The Graduate Humanities Program — a division of the College of Liberal Arts — is housed in and works closely with the Graduate School of Education and Professional Development.
The Graduate Humanities Program was first established in 1979 with a major grant from the National Endowment for the Humanities.
It was then a program at the West Virginia College of Graduate Studies (COGS), a graduate center based in Institute, West Virginia. In 1992, COGS moved to South Charleston. In 1997, the center merged with Marshall University and was renamed the Marshall University Graduate College (MUGC).
At the time of the merger, the Humanities Program was a division of the School of Education at COGS, which, after the merger, was renamed to the Graduate School of Education and Professional Development (GSEPD); the Graduate Humanities Program then became a division of Marshall University’s College of Liberal Arts. Thus per history and tradition, the Program works closely with both colleges.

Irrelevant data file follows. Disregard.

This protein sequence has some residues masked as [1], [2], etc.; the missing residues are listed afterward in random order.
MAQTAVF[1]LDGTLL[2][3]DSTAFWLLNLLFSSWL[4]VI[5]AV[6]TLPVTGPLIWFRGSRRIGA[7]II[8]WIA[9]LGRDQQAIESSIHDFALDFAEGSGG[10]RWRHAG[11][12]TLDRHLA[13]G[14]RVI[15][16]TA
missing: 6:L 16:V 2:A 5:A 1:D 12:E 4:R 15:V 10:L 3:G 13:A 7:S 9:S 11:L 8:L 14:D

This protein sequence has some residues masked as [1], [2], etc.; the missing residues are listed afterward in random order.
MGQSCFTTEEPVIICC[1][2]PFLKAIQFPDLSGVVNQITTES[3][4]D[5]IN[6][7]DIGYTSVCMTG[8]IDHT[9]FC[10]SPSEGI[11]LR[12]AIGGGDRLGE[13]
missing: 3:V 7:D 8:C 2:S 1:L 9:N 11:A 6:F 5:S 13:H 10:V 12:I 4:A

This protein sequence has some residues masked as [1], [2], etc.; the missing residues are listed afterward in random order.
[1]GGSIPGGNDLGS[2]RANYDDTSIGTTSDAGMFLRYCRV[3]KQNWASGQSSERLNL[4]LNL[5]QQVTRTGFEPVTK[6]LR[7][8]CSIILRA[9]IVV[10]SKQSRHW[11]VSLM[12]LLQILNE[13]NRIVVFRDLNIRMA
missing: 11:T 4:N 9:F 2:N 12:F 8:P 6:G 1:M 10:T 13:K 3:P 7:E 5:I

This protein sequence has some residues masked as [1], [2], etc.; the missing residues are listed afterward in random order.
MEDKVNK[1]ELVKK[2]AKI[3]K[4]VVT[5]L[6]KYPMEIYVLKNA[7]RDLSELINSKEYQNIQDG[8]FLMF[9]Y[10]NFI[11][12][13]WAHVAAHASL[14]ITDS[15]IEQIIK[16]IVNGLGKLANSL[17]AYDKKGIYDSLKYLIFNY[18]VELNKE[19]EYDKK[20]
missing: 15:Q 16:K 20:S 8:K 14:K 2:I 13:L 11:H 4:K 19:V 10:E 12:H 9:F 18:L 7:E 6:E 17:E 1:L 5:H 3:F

Today, the Graduate Humanities Program is a multidisciplinary program bringing together students and faculty from a variety of backgrounds to collaboratively explore the interdisciplinary intersections of the arts, historical, cultural, and literary studies within an open, exploratory, and experimental graduate-level educational environment. The Program provides students with varied undergraduate backgrounds in humanities the opportunity to continue their studies at the graduate level with an integrated and interdisciplinary perspective on human inquiry. As a Full Member of the Association of Graduate Liberal Studies Programs (based at Duke University), the Program is charged with serving students at the highest level in graduate liberal studies. The program thus strives to enhance students’ abilities to deal critically and flexibly with intellectual, social, political, historical, literary, or artistic issues through a broad humanistic perspective. In this capacity, the Program is designed to serve three groups of students: (a) students working toward an M.A. in the Humanities; (b) students seeking professional development (such as in Appalachian Studies, per the Program’s certificate program), and (c) lifelong learners. Students in all three groups are engaged in critical thinking, directed inquiry, and independent study.